OAKLAND -- Jack Del Rio is considered a defensive mind, and after two weeks of the current Oakland Raiders season, his mind has mostly been occupied with how much blame he needs to take for the hot sloppy mess that is his own defense.
So he did what coaches do after watching his team get waxed, buffed, polished and put in the front window by Atlanta Sunday. He took the blame for not coaching his defense up, while making it pretty damned clear that his team’s four-figure failure has been mostly a multi-headed mental error – a mega-confused hydra, if your bent is toward Greek mythology.
But on the likelihood that it isn’t (I mean, when was the last time you invoked Zeus in everyday conversation?), let’s haul out the season numbers now that they have been burnished by the Falcons’ 35-28 victory in what could be this team’s next last home opener ever.
- 1,035 yards allowed, last in the NFL.
- 69 points allowed, next to last.
- 808 passing yards allowed, last.
- 8.02 yards per play, last.
- 131.4 opponent passer rating, way last.
- 54 first downs allowed, 30th.
There are other more involved metrics that will explain the conundrum as well, but what we have here is your basic team that cannot yet be trusted to stop people in vital times or in benign ones. They’ve scored nine offensive touchdowns and are lucky in many ways to be 1-1.
[INSTANT REPLAY: Raiders on losing end of shootout with Falcons]
Thus, when Del Rio said after being asked whether his defense’s issues were physical or mental, he said, “A lot of mental. A lot of mental, which I take full responsibility for. We have to make sure we’re teaching it better and make sure our guys understand what we’re asking them to do . . . It’s nowhere near the standard I expect us to play at. It’s not near what it needs to be.”
The message he sends here is clear. Either this is a bad coaching/teaching staff, which he surely is unwilling to concede, or too many of his players, most notably in the secondary, aren’t grasping what they’re teaching, and the punishment is clear. They get torn asunder, as the Brits like to say.
One play Del Rio referenced was a third-and-3 for the Falcons at their own 20 with 1:56 left. Mohamed Sanu was left absurdly open on a short pass over the middle for 15 yards and essentially robbed the Raiders of a chance to get the ball with decent field position with 1:40 to go rather than the :02 with which they had to work.
Or, as you might remember from the five-lateral nothingburger the Raiders tried to build, the :02 with which they had to not come close to working.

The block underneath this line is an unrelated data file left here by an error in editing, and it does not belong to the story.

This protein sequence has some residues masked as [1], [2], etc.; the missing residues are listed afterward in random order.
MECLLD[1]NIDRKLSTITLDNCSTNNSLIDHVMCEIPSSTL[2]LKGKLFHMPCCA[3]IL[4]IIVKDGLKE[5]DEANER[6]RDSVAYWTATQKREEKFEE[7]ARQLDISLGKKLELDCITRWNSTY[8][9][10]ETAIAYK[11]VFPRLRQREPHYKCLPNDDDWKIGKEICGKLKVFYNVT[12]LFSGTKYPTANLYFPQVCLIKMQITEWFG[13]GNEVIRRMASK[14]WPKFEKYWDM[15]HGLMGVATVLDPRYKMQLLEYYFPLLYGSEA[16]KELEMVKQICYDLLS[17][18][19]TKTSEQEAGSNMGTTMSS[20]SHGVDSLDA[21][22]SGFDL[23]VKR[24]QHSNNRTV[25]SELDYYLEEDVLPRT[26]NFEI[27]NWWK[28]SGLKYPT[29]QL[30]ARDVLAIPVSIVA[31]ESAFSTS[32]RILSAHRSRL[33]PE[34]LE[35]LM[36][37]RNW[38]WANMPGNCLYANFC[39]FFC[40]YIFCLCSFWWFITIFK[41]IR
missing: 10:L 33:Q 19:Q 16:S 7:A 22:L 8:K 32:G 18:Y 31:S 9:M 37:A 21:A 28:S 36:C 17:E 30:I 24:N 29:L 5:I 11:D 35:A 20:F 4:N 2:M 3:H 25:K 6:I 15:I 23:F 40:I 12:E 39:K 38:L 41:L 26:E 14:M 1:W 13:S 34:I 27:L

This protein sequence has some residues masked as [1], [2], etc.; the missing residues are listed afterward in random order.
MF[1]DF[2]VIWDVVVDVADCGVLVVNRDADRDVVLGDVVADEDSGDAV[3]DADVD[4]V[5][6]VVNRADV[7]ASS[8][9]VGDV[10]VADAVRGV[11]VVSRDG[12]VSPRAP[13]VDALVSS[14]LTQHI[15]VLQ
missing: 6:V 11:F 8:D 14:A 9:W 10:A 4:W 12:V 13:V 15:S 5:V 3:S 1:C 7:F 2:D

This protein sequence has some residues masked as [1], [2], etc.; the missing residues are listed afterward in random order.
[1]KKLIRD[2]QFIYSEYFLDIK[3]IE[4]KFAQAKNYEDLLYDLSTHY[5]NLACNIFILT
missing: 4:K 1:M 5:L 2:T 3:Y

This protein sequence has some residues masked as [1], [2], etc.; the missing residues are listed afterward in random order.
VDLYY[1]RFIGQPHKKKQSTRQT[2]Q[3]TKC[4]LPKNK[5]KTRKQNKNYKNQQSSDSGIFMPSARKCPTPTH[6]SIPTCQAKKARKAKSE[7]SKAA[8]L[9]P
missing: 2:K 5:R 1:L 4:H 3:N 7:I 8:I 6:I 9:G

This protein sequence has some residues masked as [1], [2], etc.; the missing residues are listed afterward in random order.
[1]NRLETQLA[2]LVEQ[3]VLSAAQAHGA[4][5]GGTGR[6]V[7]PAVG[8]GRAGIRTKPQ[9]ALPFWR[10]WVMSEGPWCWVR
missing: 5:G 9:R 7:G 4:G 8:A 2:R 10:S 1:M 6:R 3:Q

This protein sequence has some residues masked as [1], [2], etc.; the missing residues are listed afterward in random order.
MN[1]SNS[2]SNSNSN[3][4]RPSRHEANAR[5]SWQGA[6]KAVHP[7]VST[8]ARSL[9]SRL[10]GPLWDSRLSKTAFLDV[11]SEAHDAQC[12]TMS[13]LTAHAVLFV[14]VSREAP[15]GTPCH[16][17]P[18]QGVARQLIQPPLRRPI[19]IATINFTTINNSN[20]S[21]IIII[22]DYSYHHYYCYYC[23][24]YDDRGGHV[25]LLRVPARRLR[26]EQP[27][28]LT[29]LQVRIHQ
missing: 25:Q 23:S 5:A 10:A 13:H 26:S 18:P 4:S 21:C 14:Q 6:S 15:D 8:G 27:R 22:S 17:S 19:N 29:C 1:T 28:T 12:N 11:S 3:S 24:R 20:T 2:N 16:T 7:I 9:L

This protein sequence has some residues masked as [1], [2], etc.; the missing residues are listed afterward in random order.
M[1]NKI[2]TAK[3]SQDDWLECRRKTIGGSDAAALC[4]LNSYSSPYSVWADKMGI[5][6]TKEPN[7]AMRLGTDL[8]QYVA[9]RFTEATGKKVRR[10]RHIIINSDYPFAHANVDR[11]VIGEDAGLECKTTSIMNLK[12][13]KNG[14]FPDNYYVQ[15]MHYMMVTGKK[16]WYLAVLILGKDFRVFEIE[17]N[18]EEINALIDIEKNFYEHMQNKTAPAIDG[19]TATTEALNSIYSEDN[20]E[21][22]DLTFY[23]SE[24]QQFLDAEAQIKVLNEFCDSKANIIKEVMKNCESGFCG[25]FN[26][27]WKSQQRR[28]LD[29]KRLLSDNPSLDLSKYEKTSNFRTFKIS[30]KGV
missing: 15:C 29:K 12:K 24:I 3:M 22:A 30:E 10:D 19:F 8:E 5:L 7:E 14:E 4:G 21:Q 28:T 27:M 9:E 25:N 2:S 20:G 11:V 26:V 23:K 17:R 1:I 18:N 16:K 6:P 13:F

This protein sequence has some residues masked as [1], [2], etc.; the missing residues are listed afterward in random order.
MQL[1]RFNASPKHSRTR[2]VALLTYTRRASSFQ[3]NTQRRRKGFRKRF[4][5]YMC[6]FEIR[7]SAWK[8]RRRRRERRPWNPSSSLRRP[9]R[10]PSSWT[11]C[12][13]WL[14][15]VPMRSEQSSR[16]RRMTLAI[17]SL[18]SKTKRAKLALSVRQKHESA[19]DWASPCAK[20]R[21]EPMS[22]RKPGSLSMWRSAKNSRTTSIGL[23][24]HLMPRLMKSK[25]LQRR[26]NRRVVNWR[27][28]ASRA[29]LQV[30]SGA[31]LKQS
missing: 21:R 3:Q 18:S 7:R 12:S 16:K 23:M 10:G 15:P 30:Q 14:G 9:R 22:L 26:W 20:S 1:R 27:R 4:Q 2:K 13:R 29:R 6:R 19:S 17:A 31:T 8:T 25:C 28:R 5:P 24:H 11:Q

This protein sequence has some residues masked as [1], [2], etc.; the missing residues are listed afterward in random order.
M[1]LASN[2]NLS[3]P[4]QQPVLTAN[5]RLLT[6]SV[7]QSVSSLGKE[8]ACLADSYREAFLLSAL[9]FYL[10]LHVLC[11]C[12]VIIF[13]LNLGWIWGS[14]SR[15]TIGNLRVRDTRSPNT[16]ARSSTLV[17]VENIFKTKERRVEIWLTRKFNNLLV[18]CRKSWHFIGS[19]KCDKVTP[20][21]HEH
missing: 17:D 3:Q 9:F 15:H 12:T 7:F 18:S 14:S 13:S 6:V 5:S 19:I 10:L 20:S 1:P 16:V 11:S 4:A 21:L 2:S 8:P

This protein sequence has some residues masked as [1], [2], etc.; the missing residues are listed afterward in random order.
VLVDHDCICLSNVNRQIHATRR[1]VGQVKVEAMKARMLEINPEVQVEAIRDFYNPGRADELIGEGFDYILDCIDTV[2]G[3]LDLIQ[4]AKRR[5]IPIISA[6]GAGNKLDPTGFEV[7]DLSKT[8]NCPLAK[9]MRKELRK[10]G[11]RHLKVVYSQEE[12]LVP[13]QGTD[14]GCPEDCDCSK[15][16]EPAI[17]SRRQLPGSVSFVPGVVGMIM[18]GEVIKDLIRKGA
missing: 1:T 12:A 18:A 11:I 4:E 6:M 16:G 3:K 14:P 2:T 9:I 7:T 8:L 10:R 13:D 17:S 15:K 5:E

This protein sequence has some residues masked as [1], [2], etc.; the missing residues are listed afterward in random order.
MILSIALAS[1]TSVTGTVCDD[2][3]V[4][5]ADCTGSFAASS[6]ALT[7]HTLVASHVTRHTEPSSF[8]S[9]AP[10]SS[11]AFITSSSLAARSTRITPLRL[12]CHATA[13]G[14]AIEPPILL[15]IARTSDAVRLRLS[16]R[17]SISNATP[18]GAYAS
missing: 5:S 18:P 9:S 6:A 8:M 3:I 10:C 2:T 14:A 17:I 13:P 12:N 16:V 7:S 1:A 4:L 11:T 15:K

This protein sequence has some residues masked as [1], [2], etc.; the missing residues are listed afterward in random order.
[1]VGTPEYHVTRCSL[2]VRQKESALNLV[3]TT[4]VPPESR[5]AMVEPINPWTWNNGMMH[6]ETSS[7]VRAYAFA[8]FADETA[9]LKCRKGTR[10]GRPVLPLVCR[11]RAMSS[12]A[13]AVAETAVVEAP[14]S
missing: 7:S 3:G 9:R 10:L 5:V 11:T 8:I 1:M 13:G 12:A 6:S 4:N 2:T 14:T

“It’s a mental error that allows an easy completion on that third down,” Del Rio fumed. “You have to have tight coverage in that situation. If they make a great throw and catch, so be it. At some point you have to make a play if you’re going to win the game.”
And the message from the first two games is that the plays are all being made on the offensive side.
“I think there’s a lot of different things that will come off as alibis, and I’m not really in the mood to sit here and try to give any,” Del Rio said. “We need to get certain things done in order to be effective on defense.
Del Rio admitted he called some defensive plays on the last drive, which is indicative at the very least of his frustration, and when asked about the lack of pressure on Atlanta quarterback Matt Ryan, he said, “I’ve always said that good team pass defense is good rush and coverage. I feel like the rush is ready to go. We’re not getting enough coverage.”
That, too, is a message straight to the roster that too many details are going wanting, too many tackles are inadequately applied (maybe they’re watching that NFL Heads Up video package), and too many coverages (both the defensive backs and linebackers, since Atlanta tight ends Jacob Tamme, Austin Hooper and Levine Toilolo caught 10 of 13 passes for 180 yards and a score) are too soft and/or undisciplined to be effective.
The Raiders’ next two opponents are the modestly offensive Tennessees and Baltimores, so we will know more about whether the Raiders are just susceptible to above-average passing attacks, or whether this is a fundamental problem that will be addressed but never quite repaired.
But Jack Del Rio knows what he’s after, and what he is likely to be after this week is all things defense. He isn’t the type to enjoy shootouts every week with firing a few shots back.